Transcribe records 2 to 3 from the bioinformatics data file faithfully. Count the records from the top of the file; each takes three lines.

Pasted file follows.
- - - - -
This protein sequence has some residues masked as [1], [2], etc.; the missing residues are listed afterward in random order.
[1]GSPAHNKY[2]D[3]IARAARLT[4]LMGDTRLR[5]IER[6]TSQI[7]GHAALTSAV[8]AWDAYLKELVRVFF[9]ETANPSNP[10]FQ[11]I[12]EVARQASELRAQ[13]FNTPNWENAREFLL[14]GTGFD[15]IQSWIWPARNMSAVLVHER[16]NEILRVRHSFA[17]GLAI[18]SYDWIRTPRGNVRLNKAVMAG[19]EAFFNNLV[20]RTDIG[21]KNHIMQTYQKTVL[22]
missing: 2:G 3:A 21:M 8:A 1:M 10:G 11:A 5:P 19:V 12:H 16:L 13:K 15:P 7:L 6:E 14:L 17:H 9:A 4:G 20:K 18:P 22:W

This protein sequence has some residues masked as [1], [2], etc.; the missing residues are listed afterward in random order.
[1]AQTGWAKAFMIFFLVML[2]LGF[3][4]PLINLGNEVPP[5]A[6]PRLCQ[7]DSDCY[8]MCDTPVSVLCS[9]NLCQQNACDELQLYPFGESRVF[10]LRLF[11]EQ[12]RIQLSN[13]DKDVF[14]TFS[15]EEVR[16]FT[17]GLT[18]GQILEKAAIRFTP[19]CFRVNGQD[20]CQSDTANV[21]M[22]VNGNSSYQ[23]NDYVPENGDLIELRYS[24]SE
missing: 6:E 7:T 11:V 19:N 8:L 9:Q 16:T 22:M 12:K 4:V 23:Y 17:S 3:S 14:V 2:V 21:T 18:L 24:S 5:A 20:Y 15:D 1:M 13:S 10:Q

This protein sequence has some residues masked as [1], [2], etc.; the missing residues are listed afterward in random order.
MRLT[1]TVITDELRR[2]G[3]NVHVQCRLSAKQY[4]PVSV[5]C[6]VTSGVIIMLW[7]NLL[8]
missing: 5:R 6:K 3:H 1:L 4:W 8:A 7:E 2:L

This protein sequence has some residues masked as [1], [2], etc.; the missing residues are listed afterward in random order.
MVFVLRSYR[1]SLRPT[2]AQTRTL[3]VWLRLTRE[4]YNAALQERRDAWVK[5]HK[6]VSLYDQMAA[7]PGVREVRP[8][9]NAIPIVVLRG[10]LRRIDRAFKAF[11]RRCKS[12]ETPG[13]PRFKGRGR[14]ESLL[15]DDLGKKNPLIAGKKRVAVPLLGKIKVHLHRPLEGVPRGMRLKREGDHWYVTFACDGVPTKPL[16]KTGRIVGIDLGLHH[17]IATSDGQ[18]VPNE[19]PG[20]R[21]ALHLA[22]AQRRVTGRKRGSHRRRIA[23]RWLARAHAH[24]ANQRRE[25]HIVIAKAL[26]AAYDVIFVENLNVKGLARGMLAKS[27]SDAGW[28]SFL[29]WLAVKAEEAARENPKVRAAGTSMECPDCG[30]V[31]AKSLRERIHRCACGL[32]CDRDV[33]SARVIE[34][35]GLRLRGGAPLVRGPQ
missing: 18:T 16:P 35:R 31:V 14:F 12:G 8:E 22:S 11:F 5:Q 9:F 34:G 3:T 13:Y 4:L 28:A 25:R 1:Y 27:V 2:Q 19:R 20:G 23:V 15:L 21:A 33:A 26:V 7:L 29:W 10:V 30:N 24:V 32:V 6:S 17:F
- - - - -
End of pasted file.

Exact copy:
This protein sequence has some residues masked as [1], [2], etc.; the missing residues are listed afterward in random order.
[1]AQTGWAKAFMIFFLVML[2]LGF[3][4]PLINLGNEVPP[5]A[6]PRLCQ[7]DSDCY[8]MCDTPVSVLCS[9]NLCQQNACDELQLYPFGESRVF[10]LRLF[11]EQ[12]RIQLSN[13]DKDVF[14]TFS[15]EEVR[16]FT[17]GLT[18]GQILEKAAIRFTP[19]CFRVNGQD[20]CQSDTANV[21]M[22]VNGNSSYQ[23]NDYVPENGDLIELRYS[24]SE
missing: 6:E 7:T 11:V 19:N 8:L 9:Q 16:T 22:M 12:K 4:V 23:Y 17:S 3:S 14:V 2:V 21:T 18:L 24:S 5:A 20:Y 15:D 1:M 13:S 10:Q

This protein sequence has some residues masked as [1], [2], etc.; the missing residues are listed afterward in random order.
MRLT[1]TVITDELRR[2]G[3]NVHVQCRLSAKQY[4]PVSV[5]C[6]VTSGVIIMLW[7]NLL[8]
missing: 5:R 6:K 3:H 1:L 4:W 8:A 7:E 2:L